The Unspoken Promise

Author: John Young


John Young

It is not biblical scholarship that leads to novel conclusions; it is the erroneous rejection of the supernatural.

The priest started homily by saying he had consulted some Scripture commentaries as part of his preparation. It was not a good beginning! I had heard him start like that on other occasions-and then wander into error. He is not a trendy, but where Scripture scholars are concerned he doesn't seem to know there's a war on.

A bit later he said: "Not every detail has to be accepted literally"; and that was ominous, for it was the Feast of the Epiphany, and he was talking about the coming of the wise men. As the homily proceeded the sowing of doubts continued, yet at no stage were we told which points might be non-literal. Rather the impression as left was that the account as a whole might be symbolical, and not a record of actual events.

Some sixty years had elapsed, we were assured, between the birth of Jesus and Matthew's writing of his Gospel, so accuracy would be difficult. Further, resemblances to Old Testament incidents suggest a symbolical construction in Matthew, with the aim of paralleling or echoing the Old Testament.

By the end of the homily one could reasonably gain the impression that for this priest, the Magi, the star, the Holy Innocents and the flight into Egypt were all fiction. And this from a priest who generally appears orthodox, and who, I am sure, sincerely wishes to be orthodox. Why, then, is he ready to countenance positions incompatible with the Church's understanding?

The fact of this incompatibility should be clear--as also in the rejection of the historicity of the other infancy narrative: that of Luke. The Church has always seen these as accounts of real events. The Church Fathers, the theologians and Scripture scholars, the faithful in general: with practically no exceptions until recent times, has maintained that these things really happened. This is clear from the liturgy too, as in the veneration of the Holy Innocents. To question the factuality of the angels' announcement of the birth of Christ to the shepherds, in Luke, or of Matthew's account of the star, the wise men, the slaughter of the children, the flight into Egypt: this is to question nearly two thousand years of Christian tradition. It is to show an outlook on these matters alien to that of the Church. It is against the Catholic conviction, as recalled by Vatican II, that the historicity of the Gospels is to be unhesitatingly affirmed.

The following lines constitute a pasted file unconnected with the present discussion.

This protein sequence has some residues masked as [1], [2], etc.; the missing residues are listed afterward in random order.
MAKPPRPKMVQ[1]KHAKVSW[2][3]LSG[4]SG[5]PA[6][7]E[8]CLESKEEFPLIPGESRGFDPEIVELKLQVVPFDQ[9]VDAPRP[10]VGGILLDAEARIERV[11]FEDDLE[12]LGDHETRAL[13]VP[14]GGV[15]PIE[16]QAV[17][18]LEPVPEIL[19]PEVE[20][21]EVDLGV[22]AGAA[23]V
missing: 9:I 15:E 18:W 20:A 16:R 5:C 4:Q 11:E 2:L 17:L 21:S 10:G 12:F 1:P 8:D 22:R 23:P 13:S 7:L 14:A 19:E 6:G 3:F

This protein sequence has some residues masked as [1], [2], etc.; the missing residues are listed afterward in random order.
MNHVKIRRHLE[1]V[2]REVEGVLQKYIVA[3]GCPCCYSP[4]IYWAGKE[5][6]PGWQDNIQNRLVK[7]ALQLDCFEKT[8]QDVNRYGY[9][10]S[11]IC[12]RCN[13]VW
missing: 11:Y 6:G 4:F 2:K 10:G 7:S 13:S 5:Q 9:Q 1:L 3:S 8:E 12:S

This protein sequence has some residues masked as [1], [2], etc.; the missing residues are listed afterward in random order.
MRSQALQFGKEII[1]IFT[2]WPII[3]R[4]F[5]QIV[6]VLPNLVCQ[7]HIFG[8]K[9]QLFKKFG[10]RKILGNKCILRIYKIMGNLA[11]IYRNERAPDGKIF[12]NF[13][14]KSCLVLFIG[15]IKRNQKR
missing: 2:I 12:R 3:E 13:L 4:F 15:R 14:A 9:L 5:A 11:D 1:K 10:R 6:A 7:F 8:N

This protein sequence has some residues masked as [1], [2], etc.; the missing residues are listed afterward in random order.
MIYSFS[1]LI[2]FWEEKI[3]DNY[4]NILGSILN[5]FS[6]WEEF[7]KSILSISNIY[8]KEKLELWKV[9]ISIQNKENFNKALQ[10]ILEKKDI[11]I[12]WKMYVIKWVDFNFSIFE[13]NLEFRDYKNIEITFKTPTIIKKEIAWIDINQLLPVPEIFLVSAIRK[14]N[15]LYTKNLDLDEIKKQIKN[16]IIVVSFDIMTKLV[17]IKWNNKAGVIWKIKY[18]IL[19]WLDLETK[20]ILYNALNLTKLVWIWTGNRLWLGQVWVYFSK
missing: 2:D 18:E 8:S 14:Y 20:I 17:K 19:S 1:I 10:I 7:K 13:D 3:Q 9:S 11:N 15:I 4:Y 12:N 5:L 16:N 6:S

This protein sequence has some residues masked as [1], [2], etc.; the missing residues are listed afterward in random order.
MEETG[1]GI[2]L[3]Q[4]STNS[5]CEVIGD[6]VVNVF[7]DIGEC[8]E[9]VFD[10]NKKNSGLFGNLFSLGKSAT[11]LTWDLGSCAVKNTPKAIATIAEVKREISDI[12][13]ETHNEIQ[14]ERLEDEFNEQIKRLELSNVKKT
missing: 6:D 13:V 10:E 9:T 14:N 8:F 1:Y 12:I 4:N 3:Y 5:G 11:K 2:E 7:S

The widespread doubts about the infancy narratives, doubts often expressed today by people who are a long way from being modernists, point to the extent of the confusion caused by the demythologizing Scripture scholars who exercise such enormous influence in the seminaries, in teacher training colleges and on the lecture circuit. So pervasive is their influence that their views tend to be accepted uncritically by numerous priests, religious and catechists; or when not accepted are often assumed to be at least probable. That his acquiescence is uncritical becomes clear when we look at the reasons given for the alleged "new insights." Take the reasons offered in the homily am speaking of.

One reason given for disputing the historicity of Matthew's account was the time gap, allegedly sixty years, between Jesus' birth and the composition of the Gospel. But a moment's reflection should show how silly this argument is. Firstly, it is not sixty years we are concerned with, but thirty odd years. For it is a question of when the account would have been established in the early Christian community, since owe that had happened there is no sound reason to suppose it would be distorted during the years before the Gospel was written.

J.B. Phillips remarks on "the fantastic retentiveness of the Oriental mind." He mentions a friend who worked for twenty-five years in Malaya, and found that "conversations of twenty years ago and more could be recalled perfectly, mistakes, faulty pronunciations and all...."

Just think of the sensation the coming of the Magi would have caused in Jerusalem. They wanted to know where the king of the Jews had been born-the one for whom the Jewish people had been waiting for centuries. Later on there occurred the appalling massacre of the innocent children, as Herod sought to kill the Messiah. Are we to believe that these events were forgotten in a generation? Did the chief priests and scribes forget how they had informed the king that the Messiah was to be born in Bethlehem? Did the people forget that "all Jerusalem" had been troubled at the astonishing news brought by the Magi? Did the parents and brothers and sisters of the murdered infants forget what had happened to them?

St. Luke tells us that "the number of the disciples multiplied greatly in Jerusalem, and a great many of the priests were obedient to the faith." It would be incredible therefore if the events recorded by St. Matthew were not part of the oral tradition of the early Church from the beginning.

And what of Our Lady? Are we to suppose that she who pondered these things in her heart didn't tell the first Christians about her treasured memories of the events surrounding the infancy of Jesus?